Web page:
The Parmigiani Fleurier Tonda PF Chronograph Steel
An integrated, high-frequency chronograph movement inside a luxury sports watch that whispers understatement and refinement.
Parmigiani Fleurier‘s Tonda PF collection was unveiled in September 2021, coinciding with the brand’s 25th anniversary. Marking CEO Guido Terreni’s first collection at the helm of the brand, the Tonda PF, is a refined interpretation of an integrated bracelet timepiece (aka luxury sports watch). The key concepts during the development of the Tonda PF collection were understatement, elegance and fine craftsmanship, essential features of Michel Parmigiani’s approach to watchmaking at Parmigiani Fleurier since its foundation in 1996. Clearly targeting purists who don’t want to knock somebody’s teeth out with their XXL lumed-out chronograph, the Tonda PF is comprised of four models, including the chronograph we’ll look at today and the magnificent platinum split-seconds model we reviewed earlier. Equipped with an integrated in-house chronograph movement with a column wheel and a high frequency of 5Hz, the case and dial reflect the elegant pared-down aesthetic pursued by the two men who are defining the brand’s roadmap: Michel Parmigiani and Guido Terreni.
Michel Parmigiani started his career as a restorer of antique timepieces, including the priceless collection of automata and clocks belonging to the Sandoz Family Foundation. Talking to Michel Parmigiani in 2015 for The Jewellery Editor, he described the exceptional joy of “freeing an antique clock or a pocket watch from the ravages of time” and “the beauty of breathing life into antique objects“. His impressive horological culture and backing of the Sandoz Foundation led to the creation of the brand Parmigiani Fleurier in 1996.
Michel Parmigiani’s respect for the past and his refined taste have resulted in a very personal array of watches that are now represented by three main families – Tonda, Toric and Kalpa. There are also ‘exceptional pieces’, like the world’s first Hijri perpetual calendar fitted inside a wristwatch or the exceptional La Rose Carrée pocket watch, a beautifully restored 19th-century grande sonnerie and minute repeater movement housed in a stunning case showcasing the brand’s high level of artistic crafts.
In January 2021, Guido Terreni, the man behind the remarkable turnaround of Bvlgari’s watch division with the contemporary ultra-thin record-breaking Octo Finissimo collection, was appointed CEO of Parmigiani Fleurier. In charge of Bvlgari’s watch division since 2009, Guido Terreni repositioned the Italian luxury brand as one of the best global watch brands. Our team met up with Terreni during Geneva Watch Days to record a video about the first Parmigiani Fleurier collection launched under his tenure: the Tonda PF collection.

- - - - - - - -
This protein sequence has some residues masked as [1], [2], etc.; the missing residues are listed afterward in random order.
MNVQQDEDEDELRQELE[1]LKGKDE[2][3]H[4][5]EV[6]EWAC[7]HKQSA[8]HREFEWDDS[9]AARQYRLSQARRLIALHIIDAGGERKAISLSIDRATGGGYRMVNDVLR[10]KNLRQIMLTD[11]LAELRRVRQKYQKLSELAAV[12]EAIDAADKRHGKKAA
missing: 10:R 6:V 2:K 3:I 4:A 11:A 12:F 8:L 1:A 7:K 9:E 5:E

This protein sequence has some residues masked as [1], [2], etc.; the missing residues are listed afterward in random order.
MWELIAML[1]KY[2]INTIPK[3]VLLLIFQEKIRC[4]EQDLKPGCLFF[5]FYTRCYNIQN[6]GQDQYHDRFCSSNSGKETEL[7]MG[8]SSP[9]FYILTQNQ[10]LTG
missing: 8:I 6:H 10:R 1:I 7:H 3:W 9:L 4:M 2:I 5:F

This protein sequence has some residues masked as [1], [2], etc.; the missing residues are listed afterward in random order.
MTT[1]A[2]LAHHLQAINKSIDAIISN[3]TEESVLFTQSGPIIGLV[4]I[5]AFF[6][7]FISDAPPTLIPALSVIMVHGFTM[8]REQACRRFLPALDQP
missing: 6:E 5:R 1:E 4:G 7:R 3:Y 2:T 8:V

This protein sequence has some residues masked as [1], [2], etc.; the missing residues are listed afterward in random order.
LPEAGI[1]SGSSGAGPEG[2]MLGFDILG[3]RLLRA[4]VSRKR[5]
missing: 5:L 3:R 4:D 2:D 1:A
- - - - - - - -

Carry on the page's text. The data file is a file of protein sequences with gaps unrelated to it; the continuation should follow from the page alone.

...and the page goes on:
As Terreni recognises, Michel Parmigiani has a very independent mindset, and Parmigiani Fleurier is very much a niche brand. Parmigiani’s vast technical knowledge is combined with the “important value of understatement“, a feature that caters to a clientele with a taste for refinement, not ostentation. The Tonda PF collection, a luxury sports watch line-up, captures many signature design codes of the brand with what Terreni describes as a “sartorial attention to detail“.
Coinciding with PF’s 25th anniversary, the Tonda PF luxury sports watch collection was launched in four models: the pristine time & date Micro-Rotor model, the high-frequency Chronograph, the Annual Calendar with retrograde date and the spectacular all-platinum Split Seconds Chronograph. Without getting into the interminable debate of whether or not the Tonda PF Collection qualifies as a luxury sports watch (please read Brice’s in-depth article on this subject), the facts are that it does have an integrated bracelet, it is water-resistant to 100 metres, and it doesn’t imitate the shaped case of a Nautilus or a Royal Oak.
Shared features across all models are the PF logo in an oval cartouche, the grain d’orge guilloché dial pattern (not featured on the split-seconds chrono), the gold delta-shaped skeletonised hands, the knurled bezel, the short applied gold indices, and of course, the high-end in-house movements.
The Tonda PF Chronograph